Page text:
Just a question for the adventurers that choose to go into griz territory. That is thier backyard why go in it? Bragging rights? Too many people crawling all over this planets' remote wilderness areas like ants. Just stay out and no harm to wildlife and your selfish selfs. Unless of course you need to boast about it in the bar and impress people that don't care anyway.
Information Sought By Park Users, And That Provided By The National Park Service, Can Be Miles Apart
Sep 19th - 11:08am | Ethical Retired...
"Public comments do not constitute a vote". That is true, the merits of a plan are what's important. However, when 85% of respondents oppose the plan, that indicates that there is some kind of problem that needs to be addressed. As noted above, too often the public involvement process is merely a formality rather than being substantive.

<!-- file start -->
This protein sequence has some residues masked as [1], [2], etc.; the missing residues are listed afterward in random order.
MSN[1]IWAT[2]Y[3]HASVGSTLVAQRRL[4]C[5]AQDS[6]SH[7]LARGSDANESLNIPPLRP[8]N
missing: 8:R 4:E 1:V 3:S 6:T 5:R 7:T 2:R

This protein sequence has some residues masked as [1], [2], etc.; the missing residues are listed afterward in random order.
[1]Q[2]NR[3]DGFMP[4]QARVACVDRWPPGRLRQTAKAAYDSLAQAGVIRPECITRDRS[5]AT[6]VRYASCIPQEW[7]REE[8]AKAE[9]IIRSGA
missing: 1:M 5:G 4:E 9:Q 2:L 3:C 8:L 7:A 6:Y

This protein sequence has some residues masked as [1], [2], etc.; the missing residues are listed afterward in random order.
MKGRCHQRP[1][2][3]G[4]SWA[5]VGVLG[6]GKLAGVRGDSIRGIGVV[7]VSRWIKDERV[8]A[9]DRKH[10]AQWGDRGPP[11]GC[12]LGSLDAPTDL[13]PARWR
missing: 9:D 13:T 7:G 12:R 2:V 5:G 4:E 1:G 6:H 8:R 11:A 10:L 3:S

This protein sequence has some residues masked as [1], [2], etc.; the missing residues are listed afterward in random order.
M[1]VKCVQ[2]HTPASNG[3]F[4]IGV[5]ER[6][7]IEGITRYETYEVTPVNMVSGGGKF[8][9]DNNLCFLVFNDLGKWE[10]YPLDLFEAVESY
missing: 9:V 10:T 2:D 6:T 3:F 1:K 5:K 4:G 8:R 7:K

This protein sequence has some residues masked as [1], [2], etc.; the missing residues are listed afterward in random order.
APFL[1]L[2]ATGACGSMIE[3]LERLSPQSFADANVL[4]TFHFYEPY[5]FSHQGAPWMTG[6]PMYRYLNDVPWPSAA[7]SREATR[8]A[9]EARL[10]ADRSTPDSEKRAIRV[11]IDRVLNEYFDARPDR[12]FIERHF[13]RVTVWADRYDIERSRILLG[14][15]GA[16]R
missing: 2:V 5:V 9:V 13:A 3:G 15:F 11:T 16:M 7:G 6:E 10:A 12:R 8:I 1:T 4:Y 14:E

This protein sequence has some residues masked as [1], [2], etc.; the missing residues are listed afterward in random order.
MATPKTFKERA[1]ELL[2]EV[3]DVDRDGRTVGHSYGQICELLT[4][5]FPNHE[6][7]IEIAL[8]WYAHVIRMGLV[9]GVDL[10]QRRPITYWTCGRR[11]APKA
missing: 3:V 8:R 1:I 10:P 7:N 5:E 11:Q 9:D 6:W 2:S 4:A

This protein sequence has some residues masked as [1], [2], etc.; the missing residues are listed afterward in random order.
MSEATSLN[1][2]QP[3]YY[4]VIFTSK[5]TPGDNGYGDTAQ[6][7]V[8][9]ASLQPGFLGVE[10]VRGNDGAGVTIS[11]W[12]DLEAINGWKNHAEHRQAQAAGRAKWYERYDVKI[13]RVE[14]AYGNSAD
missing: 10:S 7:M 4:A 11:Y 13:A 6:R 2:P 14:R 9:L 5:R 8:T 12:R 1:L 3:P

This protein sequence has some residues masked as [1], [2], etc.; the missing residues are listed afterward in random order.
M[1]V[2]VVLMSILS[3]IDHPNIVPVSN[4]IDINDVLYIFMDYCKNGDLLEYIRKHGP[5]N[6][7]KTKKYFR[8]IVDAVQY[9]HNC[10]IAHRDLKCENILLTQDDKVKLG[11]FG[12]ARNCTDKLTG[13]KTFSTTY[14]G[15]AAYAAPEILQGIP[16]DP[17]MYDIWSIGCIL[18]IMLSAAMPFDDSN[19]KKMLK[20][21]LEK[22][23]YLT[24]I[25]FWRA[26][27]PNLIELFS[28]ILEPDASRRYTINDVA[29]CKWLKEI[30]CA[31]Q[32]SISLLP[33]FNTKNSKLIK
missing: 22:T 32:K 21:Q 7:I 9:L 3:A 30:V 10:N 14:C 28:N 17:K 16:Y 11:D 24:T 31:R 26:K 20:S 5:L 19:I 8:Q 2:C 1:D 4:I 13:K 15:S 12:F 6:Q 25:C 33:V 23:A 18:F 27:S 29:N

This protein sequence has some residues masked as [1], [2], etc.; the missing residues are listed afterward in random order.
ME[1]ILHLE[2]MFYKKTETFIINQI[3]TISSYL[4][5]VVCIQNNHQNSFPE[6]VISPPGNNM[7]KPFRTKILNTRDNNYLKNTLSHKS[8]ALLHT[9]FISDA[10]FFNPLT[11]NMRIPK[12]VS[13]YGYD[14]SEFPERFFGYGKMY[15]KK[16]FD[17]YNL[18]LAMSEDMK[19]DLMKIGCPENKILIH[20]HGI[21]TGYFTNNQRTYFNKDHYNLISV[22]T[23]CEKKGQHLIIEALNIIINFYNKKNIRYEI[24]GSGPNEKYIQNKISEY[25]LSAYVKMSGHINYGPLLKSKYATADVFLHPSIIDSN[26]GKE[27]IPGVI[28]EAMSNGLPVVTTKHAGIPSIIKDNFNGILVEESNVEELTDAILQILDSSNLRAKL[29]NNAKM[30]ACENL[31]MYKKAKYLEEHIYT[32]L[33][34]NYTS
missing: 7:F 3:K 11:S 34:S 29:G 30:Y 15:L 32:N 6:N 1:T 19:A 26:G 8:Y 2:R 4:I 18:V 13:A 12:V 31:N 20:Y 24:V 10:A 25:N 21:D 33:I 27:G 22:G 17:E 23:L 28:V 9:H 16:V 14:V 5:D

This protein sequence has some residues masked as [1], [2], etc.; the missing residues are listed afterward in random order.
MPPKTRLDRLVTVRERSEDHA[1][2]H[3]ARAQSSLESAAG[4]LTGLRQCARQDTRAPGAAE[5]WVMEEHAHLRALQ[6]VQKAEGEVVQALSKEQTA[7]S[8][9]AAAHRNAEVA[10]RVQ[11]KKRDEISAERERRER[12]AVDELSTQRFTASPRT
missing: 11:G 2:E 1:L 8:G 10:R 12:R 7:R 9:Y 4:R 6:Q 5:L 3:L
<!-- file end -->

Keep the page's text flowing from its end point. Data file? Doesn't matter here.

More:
Sep 18th - 20:47pm | SmokiesBackpacker
"Public comments do not constitute a vote." Superintendent Dale Ditmanson, 2012 following the inconvenient disclosure that 85% of respondents opposed the backcountry camping fee in GRSM. And they marched on in defiance of the bothersome taxpayers.
Sep 18th - 20:37pm | trailadvocate
Kurt, you have to know yourself after I provided you all of the public comments to an issue at Grand Canyon National Park that it is as BAhiker stated. Just another formality then proceed to their preferred alternative. You do remember don't you? Where NPS released a statement that public comments supported their decision when they clearly did not?
Sep 18th - 15:22pm | Millie P. Schaf...
Once again, the NPS failed to manage deer humanely. Killing fixes nothing and this curelty will never end. I hope the people rise up and fight this aggressively. There are humane options - that work!